Lecturer learns she’s a Pulitzer winner
San Francisco State University Lecturer of Journalism Joanne Derbort was part of the Santa Rosa Press Democrat team that won a Pulitzer Prize in Breaking News last week for coverage of the deadly wildfires in Napa and Sonoma counties. Derbort was an assigning city editor for the newspaper at the time of the October wildfires, the deadliest wildfire in the state’s history. For at least three weeks, she and the other editors were glued to their desks for 16 hours a day, she said.
The fires started Oct. 9 and spanned several counties in the North Bay. At least 43 people died, 8,900 homes and buildings were destroyed and more than 245,000 acres burned. “There were no breaks,” Derbort said. “[The reporters and photographers] were all very determined and they never took their eyes off the ball.”
What stood out to Derbort about the Press Democrat's coverage was the pathos that came across in the writing, and the depth of connection to — and understanding of — the community that was under siege by the disaster.
“The community responded with gratitude, reaching out and thanking us,” said Derbort, who began teaching at SF State this semester and is the faculty adviser to the Xpress Magazine. “I’ve never seen anything quite like it.”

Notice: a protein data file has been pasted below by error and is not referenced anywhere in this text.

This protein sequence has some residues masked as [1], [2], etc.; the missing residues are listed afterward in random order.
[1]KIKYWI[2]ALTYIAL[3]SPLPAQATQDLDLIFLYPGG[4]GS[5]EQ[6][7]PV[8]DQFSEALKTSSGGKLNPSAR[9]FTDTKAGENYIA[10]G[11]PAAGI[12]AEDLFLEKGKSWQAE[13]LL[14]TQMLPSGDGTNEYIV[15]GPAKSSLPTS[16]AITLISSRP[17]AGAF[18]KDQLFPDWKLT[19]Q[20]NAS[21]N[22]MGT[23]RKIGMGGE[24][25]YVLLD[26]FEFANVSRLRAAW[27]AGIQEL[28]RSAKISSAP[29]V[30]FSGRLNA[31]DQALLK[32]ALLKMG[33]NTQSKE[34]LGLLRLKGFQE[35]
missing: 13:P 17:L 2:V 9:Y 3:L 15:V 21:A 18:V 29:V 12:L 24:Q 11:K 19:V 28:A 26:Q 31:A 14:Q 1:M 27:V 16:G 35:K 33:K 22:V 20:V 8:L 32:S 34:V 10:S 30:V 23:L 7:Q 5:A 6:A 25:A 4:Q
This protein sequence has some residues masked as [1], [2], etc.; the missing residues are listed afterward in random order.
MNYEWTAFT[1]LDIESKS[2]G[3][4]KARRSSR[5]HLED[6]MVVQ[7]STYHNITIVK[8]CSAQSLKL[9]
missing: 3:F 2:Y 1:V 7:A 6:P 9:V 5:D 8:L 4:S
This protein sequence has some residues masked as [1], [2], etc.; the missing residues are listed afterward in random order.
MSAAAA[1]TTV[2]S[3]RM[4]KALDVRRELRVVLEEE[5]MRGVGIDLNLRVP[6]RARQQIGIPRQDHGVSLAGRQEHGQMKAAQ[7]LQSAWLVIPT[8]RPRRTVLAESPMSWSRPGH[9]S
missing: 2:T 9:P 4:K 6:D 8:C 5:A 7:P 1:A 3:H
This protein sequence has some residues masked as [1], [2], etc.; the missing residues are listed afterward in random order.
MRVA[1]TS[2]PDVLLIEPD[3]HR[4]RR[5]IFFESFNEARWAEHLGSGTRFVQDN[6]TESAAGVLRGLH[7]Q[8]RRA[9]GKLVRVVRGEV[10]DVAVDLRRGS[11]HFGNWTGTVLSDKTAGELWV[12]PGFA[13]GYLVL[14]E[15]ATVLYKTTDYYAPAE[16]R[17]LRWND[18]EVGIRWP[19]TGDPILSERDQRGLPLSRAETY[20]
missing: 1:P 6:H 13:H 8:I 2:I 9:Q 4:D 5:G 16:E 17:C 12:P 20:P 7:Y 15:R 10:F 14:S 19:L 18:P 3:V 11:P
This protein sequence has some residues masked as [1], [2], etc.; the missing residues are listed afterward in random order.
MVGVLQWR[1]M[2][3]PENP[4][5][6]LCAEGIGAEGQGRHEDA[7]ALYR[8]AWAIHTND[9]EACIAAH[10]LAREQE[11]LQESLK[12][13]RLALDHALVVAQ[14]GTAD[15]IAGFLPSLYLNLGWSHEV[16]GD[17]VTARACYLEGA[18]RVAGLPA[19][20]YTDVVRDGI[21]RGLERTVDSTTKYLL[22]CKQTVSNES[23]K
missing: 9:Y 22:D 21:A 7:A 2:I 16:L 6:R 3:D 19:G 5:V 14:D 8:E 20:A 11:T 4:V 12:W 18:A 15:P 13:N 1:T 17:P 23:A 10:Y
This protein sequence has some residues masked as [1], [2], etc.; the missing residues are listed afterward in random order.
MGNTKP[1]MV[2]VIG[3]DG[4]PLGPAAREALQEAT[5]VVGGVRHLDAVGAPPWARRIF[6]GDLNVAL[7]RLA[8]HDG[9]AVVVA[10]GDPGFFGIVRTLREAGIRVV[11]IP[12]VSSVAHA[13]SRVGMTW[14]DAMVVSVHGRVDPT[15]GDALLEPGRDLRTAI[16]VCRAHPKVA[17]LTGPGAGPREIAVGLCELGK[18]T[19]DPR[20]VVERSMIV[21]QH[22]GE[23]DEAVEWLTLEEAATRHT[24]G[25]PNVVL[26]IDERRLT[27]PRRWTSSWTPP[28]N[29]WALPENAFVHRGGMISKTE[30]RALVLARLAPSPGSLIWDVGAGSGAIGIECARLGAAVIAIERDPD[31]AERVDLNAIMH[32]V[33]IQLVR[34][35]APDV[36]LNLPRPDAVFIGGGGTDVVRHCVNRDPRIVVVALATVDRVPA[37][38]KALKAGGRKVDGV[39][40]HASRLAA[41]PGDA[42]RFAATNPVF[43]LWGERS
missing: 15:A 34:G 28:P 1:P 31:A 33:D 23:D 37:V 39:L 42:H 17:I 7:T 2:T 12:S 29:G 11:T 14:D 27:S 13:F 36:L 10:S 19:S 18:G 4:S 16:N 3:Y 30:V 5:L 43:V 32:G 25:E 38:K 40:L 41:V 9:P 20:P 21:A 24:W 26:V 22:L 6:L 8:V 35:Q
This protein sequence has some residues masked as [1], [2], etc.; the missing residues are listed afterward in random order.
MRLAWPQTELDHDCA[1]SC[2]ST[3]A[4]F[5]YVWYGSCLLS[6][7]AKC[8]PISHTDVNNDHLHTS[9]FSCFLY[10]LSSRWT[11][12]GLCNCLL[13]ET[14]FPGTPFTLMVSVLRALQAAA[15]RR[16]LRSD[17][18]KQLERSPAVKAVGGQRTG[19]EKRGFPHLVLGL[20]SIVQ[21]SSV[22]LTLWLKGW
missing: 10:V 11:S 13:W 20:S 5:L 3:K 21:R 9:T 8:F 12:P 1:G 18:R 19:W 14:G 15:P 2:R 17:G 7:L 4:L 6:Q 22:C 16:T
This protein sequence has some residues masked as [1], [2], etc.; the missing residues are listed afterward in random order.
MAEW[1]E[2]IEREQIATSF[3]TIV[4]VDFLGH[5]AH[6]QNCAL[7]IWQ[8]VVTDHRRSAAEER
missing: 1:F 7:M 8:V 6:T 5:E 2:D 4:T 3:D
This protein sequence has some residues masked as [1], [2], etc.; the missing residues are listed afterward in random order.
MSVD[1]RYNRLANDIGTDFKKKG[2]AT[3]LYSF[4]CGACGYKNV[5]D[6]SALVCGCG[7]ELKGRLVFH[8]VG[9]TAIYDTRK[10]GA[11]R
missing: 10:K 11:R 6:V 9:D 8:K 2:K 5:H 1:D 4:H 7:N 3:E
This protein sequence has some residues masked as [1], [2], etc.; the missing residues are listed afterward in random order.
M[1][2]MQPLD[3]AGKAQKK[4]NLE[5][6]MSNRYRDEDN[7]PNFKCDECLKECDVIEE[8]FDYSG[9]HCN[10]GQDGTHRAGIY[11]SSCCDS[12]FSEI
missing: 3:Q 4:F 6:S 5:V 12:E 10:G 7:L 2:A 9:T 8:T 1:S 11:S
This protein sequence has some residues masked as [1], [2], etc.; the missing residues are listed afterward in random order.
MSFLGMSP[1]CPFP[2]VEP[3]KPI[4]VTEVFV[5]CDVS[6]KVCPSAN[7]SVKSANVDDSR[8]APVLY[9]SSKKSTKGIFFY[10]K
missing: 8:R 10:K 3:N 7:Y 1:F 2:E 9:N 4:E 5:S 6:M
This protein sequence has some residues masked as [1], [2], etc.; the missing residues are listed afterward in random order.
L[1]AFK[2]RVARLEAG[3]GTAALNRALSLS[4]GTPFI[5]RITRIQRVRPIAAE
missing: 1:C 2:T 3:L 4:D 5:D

Discovery Day 2018 turns the spotlight on the Bay
On April 29, the Estuary & Ocean Science (EOS) Center will open its doors to the public for Discovery Day, the annual open house offering free family fun and hands-on marine science. Since 2018 marks SF State's 40th anniversary supporting estuary and ocean science on San Francisco Bay, the activities will focus on comparing the Bay and marine science as they were then and now. Collect plankton from the Bay, hold and measure invasive green crabs, enjoy games and collaborative art projects and much more!
The fun lasts from 1 to 5 p.m. on Sunday at SF State’s Romberg Tiburon Campus. Admission and parking is free, but registration is required.
Already love marine science? Then you might be just who EOS is looking for. The center is seeking volunteers to help with Discovery Day. Volunteers will receive a cool commemorative shirt plus lunch. You don’t have to be a science expert, but do you to have to be at least 18 years old. Faculty, staff and students are warmly welcomed. A sign-up form is available online. Click on the "register" button to see the three different volunteer shifts and all of the options and activities that are available.